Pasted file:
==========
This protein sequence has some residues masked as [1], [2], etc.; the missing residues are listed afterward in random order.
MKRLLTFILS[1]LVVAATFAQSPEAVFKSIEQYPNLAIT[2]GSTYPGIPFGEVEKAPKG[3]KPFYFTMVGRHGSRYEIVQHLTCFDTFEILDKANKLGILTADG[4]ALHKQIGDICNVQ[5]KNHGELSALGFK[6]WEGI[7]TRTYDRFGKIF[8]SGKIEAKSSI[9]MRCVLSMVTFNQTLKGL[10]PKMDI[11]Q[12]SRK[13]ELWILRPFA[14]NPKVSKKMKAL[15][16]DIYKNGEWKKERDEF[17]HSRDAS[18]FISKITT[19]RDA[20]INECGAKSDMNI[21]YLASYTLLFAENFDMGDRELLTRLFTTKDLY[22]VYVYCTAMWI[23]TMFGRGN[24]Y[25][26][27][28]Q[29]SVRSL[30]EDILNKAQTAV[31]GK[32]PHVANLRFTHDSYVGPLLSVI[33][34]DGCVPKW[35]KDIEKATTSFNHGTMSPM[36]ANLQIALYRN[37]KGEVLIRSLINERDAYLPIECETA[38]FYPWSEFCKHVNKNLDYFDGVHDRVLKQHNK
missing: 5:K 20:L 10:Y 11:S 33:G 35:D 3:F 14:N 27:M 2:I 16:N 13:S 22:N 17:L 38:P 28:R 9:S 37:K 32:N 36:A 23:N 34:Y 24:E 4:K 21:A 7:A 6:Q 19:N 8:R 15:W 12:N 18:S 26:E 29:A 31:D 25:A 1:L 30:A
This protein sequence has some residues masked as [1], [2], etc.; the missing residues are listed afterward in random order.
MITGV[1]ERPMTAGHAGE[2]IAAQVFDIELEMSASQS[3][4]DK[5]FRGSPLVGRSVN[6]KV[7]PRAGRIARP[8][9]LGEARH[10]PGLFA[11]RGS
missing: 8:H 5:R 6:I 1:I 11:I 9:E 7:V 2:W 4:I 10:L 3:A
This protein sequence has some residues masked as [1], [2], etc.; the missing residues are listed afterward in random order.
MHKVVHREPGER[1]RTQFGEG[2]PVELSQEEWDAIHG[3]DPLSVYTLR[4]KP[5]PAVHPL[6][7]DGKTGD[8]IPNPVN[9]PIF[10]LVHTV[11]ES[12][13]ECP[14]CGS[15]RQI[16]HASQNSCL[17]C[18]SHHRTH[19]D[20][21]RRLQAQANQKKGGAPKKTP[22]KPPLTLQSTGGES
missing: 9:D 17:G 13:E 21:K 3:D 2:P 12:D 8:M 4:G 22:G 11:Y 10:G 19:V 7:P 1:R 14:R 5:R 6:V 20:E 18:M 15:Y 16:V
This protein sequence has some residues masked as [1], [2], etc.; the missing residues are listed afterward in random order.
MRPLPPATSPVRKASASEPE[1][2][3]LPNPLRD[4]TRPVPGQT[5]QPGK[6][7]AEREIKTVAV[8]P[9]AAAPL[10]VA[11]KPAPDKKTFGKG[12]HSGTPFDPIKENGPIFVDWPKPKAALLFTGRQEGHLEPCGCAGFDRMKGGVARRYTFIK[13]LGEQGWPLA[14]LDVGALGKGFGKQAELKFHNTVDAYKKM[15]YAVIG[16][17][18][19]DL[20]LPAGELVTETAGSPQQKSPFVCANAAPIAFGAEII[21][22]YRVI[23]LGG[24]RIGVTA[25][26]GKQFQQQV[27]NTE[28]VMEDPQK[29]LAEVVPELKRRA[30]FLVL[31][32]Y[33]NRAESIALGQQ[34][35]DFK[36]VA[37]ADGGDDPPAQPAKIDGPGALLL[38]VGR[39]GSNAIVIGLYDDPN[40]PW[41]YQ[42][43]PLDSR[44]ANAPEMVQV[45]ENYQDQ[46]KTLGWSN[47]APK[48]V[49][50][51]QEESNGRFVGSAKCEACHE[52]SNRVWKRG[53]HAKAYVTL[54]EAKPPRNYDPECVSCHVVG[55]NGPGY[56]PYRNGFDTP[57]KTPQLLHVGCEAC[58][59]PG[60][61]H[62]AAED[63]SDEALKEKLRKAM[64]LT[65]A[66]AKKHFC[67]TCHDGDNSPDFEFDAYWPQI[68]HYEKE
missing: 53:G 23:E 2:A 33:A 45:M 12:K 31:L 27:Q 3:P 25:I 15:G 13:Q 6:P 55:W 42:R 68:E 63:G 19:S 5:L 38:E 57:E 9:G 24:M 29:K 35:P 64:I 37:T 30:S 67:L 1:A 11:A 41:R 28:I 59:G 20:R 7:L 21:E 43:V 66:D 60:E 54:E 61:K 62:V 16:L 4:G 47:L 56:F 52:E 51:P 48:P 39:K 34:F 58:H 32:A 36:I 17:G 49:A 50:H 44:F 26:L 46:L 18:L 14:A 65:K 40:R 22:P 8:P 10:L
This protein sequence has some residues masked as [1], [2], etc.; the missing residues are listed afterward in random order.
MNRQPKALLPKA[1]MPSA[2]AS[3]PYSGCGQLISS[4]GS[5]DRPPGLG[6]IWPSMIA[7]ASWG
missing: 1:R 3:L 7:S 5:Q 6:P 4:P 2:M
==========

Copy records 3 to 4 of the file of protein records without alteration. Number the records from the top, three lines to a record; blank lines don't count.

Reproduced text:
This protein sequence has some residues masked as [1], [2], etc.; the missing residues are listed afterward in random order.
MHKVVHREPGER[1]RTQFGEG[2]PVELSQEEWDAIHG[3]DPLSVYTLR[4]KP[5]PAVHPL[6][7]DGKTGD[8]IPNPVN[9]PIF[10]LVHTV[11]ES[12][13]ECP[14]CGS[15]RQI[16]HASQNSCL[17]C[18]SHHRTH[19]D[20][21]RRLQAQANQKKGGAPKKTP[22]KPPLTLQSTGGES
missing: 9:D 17:G 13:E 21:K 3:D 2:P 12:D 8:M 4:G 22:G 11:Y 10:G 19:V 7:P 1:R 14:R 5:R 6:V 20:E 18:M 15:Y 16:V
This protein sequence has some residues masked as [1], [2], etc.; the missing residues are listed afterward in random order.
MRPLPPATSPVRKASASEPE[1][2][3]LPNPLRD[4]TRPVPGQT[5]QPGK[6][7]AEREIKTVAV[8]P[9]AAAPL[10]VA[11]KPAPDKKTFGKG[12]HSGTPFDPIKENGPIFVDWPKPKAALLFTGRQEGHLEPCGCAGFDRMKGGVARRYTFIK[13]LGEQGWPLA[14]LDVGALGKGFGKQAELKFHNTVDAYKKM[15]YAVIG[16][17][18][19]DL[20]LPAGELVTETAGSPQQKSPFVCANAAPIAFGAEII[21][22]YRVI[23]LGG[24]RIGVTA[25][26]GKQFQQQV[27]NTE[28]VMEDPQK[29]LAEVVPELKRRA[30]FLVL[31][32]Y[33]NRAESIALGQQ[34][35]DFK[36]VA[37]ADGGDDPPAQPAKIDGPGALLL[38]VGR[39]GSNAIVIGLYDDPN[40]PW[41]YQ[42][43]PLDSR[44]ANAPEMVQV[45]ENYQDQ[46]KTLGWSN[47]APK[48]V[49][50][51]QEESNGRFVGSAKCEACHE[52]SNRVWKRG[53]HAKAYVTL[54]EAKPPRNYDPECVSCHVVG[55]NGPGY[56]PYRNGFDTP[57]KTPQLLHVGCEAC[58][59]PG[60][61]H[62]AAED[63]SDEALKEKLRKAM[64]LT[65]A[66]AKKHFC[67]TCHDGDNSPDFEFDAYWPQI[68]HYEKE
missing: 53:G 23:E 2:A 33:A 45:M 12:K 31:L 27:Q 3:P 25:I 15:G 13:Q 6:P 55:W 42:R 68:E 63:G 19:S 5:L 38:E 57:E 9:G 24:M 29:K 35:P 64:I 37:T 30:S 67:L 1:A 11:A 41:R 28:I 59:G 20:R 7:L 21:E 43:V 66:D 60:E 54:E 61:K 62:V 16:L 4:G 47:L 56:F 52:E 51:P 48:P 39:K 34:F 58:H 32:A 36:I 17:G 49:A 50:H 44:F 26:L 46:L 18:L 14:A 65:K 40:R 22:P 8:P 10:L